Strange bedfellows: the first American avant-garde

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Abbeville Press, 1991 - Art - 439 pages
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Art, like politics, makes for strange bedfellows indeed, and the development of an avant-garde in the U.S. depended as much on socializing as on aesthetics. This lively social history recounts the adventures and amours of America's first practitioners of the modern arts. Diagrams of the convoluted relationships, a chronology, a cast of characters, and much more shed additional light on an immensely appealing period. 220 illustrations, 20 in color.

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Review: Strange Bedfellows: The First American Avant-Garde

User Review  - John Sheets - Goodreads

this is a great account of early 20th century 'circles' of intellectuals, artists, and generally oddballs. Author does a great job charting relationships among people like Eugene O'Neill, Max Eastman and Floyd Dell, Emma Goldman, and so on... Read full review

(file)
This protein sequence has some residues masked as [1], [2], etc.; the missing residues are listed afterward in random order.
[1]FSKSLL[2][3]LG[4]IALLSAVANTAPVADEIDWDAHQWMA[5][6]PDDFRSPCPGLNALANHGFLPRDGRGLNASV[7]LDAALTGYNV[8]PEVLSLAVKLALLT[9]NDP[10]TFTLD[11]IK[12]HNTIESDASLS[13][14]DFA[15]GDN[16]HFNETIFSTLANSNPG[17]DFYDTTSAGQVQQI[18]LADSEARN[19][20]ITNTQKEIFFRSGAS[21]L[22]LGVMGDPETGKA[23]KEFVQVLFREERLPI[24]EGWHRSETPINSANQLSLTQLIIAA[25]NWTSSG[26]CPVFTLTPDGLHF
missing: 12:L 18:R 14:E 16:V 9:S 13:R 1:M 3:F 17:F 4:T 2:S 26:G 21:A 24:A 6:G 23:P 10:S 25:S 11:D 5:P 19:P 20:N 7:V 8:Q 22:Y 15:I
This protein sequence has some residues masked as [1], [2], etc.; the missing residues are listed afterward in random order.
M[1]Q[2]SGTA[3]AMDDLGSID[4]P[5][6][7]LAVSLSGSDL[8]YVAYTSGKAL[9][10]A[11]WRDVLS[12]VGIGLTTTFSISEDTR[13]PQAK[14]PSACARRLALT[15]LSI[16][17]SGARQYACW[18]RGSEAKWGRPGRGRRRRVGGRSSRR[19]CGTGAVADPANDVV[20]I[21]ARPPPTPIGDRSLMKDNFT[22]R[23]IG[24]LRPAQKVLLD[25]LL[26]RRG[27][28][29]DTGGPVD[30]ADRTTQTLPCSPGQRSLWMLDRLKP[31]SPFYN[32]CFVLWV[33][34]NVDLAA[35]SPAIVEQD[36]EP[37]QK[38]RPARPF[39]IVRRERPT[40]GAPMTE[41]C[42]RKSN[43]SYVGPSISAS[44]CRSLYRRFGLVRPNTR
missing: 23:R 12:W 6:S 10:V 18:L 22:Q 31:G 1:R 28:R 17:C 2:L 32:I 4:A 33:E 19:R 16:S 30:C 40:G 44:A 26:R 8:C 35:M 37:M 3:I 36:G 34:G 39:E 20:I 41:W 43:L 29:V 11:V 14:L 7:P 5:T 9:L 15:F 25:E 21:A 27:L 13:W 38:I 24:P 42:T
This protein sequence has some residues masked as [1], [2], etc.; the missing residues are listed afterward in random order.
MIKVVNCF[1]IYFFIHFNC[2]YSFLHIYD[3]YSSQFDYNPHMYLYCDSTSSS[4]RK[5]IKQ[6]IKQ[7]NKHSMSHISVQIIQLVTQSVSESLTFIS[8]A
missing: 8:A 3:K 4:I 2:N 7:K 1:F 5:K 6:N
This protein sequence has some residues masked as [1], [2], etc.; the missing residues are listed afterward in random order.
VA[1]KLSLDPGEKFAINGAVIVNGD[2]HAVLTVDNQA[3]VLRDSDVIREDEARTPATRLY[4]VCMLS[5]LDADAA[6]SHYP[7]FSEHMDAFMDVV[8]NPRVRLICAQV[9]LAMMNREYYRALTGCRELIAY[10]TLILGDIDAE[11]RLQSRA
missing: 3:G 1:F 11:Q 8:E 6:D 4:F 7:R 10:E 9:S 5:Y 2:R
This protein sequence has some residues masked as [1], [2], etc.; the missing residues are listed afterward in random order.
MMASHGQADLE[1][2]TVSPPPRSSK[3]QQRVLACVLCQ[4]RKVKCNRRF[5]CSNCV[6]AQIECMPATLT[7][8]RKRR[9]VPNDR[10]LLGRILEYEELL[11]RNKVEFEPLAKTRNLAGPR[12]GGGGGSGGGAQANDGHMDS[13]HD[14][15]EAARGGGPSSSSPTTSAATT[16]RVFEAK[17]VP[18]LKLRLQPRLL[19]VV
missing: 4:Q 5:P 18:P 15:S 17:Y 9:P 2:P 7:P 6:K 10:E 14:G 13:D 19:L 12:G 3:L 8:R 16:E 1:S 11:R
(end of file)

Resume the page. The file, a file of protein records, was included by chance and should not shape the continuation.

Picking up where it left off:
Contents

THE SELLING OF BOHEMIA
212
NEW YORK HOSTS TOUTLE MONDE
237
NEW BATTLES
282
Copyright

8 other sections not shown

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About the author (1991)

Watson is the author of Strange Bedfellows. The first American Avant-Garde and the Harlem Renaissance. Hub of African-Amer culture, 1920-1930.

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